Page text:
Ipswitch Blog

Embracing the OWASP Top 10

| January 16, 2014 | Compliance, Managed File Transfer, Secure File Transfer

owasp-footer-logoIn a previous article, I briefly talked about the Open Web Application Security Project (OWASP) and based on some recent projects, I wanted to shed some light on this incredible organization. Established in 2001, OWASP’s mission is simply to make software security visible, so that individuals and organizations worldwide can make informed decisions about true software security risks. As a result of OWASP providing best practices, guidelines, advice and tools, web applications have become even more secure. Unlike other security organizations, OWASP’s strength lies within the open, global community independent of commercial pressures, so they can provide the most effective and innovative approaches to security. Organizations and practitioners alike can utilize the resources from OWASP to help reduce the security exposure for applications with a level of trust from an open community.

My first one-on-one interaction with OWASP was during one of my late Monday night security training courses. The class talked in detail about following the OWASP Top 10 list and using that document as a guide to making sure applications are secure. That served as a catalyst to my understanding and usage of OWASP resources. Without a doubt, the OWASP Top 10 is the most popular project in the community. Notably the PCI Council relies on it for PCI DSS along with other large companies like Microsoft, Oracle and Citrix. In addition, the U.S. Defense Information Systems Agency (DISA) recommends using the Top 10 for the DoD Information Assurance Certification and Accreditation Process (DIACAP).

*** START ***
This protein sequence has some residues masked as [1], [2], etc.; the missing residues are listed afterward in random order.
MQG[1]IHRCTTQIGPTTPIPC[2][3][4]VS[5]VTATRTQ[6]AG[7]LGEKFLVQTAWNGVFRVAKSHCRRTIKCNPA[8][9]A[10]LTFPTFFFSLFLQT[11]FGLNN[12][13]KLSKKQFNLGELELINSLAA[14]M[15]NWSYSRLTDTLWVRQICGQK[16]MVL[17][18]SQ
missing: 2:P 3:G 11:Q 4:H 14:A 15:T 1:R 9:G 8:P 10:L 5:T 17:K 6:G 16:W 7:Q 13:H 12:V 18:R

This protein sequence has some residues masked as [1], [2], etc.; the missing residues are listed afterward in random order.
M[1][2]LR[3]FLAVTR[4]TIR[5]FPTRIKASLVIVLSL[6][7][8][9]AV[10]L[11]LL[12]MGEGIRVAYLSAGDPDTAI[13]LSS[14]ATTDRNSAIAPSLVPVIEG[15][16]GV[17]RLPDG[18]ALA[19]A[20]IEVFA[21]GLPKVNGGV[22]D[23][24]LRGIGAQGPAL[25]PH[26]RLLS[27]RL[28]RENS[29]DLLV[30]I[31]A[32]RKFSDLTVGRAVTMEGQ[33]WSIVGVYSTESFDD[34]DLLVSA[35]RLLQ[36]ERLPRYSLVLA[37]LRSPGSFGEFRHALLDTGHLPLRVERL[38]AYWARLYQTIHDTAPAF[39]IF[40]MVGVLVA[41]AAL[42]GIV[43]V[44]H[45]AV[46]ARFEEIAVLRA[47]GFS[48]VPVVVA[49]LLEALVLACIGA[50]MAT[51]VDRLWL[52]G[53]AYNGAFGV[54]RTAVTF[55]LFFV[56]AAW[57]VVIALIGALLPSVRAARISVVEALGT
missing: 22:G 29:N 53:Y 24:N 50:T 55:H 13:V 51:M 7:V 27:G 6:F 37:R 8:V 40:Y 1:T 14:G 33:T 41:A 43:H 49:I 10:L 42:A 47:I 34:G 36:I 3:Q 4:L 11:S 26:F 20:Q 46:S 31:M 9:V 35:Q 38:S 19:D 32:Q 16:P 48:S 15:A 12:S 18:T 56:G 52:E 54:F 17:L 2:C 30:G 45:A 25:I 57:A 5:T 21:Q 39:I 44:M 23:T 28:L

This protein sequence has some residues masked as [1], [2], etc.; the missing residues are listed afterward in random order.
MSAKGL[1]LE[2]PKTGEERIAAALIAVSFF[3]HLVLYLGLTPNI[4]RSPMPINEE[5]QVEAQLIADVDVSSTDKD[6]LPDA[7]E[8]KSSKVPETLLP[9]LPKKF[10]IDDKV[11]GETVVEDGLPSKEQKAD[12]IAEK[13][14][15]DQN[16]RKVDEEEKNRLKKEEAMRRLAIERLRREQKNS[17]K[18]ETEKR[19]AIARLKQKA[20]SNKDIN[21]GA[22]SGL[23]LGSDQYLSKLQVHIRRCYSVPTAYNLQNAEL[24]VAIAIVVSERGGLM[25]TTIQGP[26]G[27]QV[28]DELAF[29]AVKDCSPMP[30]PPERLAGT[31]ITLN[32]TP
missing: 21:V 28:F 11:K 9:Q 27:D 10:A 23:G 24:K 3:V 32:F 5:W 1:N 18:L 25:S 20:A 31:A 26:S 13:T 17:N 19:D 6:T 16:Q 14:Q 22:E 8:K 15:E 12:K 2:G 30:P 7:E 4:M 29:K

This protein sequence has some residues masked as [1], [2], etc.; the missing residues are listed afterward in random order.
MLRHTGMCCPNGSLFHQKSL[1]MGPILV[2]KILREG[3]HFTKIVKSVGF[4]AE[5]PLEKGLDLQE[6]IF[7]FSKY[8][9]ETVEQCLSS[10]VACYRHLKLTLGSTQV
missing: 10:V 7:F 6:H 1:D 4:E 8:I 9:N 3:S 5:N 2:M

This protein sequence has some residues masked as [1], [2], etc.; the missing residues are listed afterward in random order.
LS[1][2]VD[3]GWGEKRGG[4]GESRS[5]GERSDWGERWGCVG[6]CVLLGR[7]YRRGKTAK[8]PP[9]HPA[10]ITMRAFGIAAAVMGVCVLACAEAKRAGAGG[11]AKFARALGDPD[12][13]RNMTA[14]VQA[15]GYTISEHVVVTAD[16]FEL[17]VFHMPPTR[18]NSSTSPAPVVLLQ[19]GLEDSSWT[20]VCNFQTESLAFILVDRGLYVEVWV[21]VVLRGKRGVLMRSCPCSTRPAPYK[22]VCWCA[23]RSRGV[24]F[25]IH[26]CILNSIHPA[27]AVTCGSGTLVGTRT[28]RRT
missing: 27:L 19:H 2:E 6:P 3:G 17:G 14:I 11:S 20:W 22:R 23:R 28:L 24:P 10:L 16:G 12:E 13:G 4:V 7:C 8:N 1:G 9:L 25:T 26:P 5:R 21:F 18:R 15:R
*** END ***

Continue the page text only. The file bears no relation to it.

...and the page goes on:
“So, what is the Top 10 all about?” you might ask. The value of the Top 10 is that is serves as an awareness document that identifies risks for organizations and the 2013 edition marks the 10th anniversary of the Top 10 (last updated in 2010). It covers items like SQL injection attacks under the A1-Injection section and provides cheat sheets for engineers to prevent flaws. It should be noted that OWASP is not limited to just the Top 10 list, there are many other projects around guides, tools for both learning and work, and code as well to utilize.

Throughout the last decade I have found OWASP to be a valuable resource that I’d recommend to all security practitioners. I’m happy to say Ipswitch is now sponsoring OWASP so that the project can continue to help improve security awareness. At Ipswitch, we believe in the mission and core values and want to see the continued success of the OWASP community along with being engaged with it. I definitely recommend checking out the projects and resources at OWASP if you haven’t already.

I’m interested in hearing about any tips or recommendations based on OWASP that you may have—please share below in the comments section.

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Steve Staden

This post was written by Steve Staden

Steve Staden, CISSP is responsible for product line management and strategy. His broad skill-set includes general management, integration,PLM, SDLC, Agile/Scrum and computer security. Steve has worked with the MOVEit line of products for over 10 years and is an expert in all things MOVEit. Most recently Steve was the Director of Development and QA for the Ipswitch FT division. He led all development projects, processes and releases. Before that Steve worked as a Development Manager and Security Analyst leading small development teams on MessageWay, MOVEit and WS_FTP Server releases. Before Ipswitch, Steve worked for Standard Networks (acquired by Ipswitch in 2008) in the support and professional services area. He then created and led the QA department for Standard Networks as the QA Manager improving the automation and testing coverage. Steve has a B.S. degree in Computer Science and Finance from Northern Illinois University and an M.B.A. from University of Wisconsin.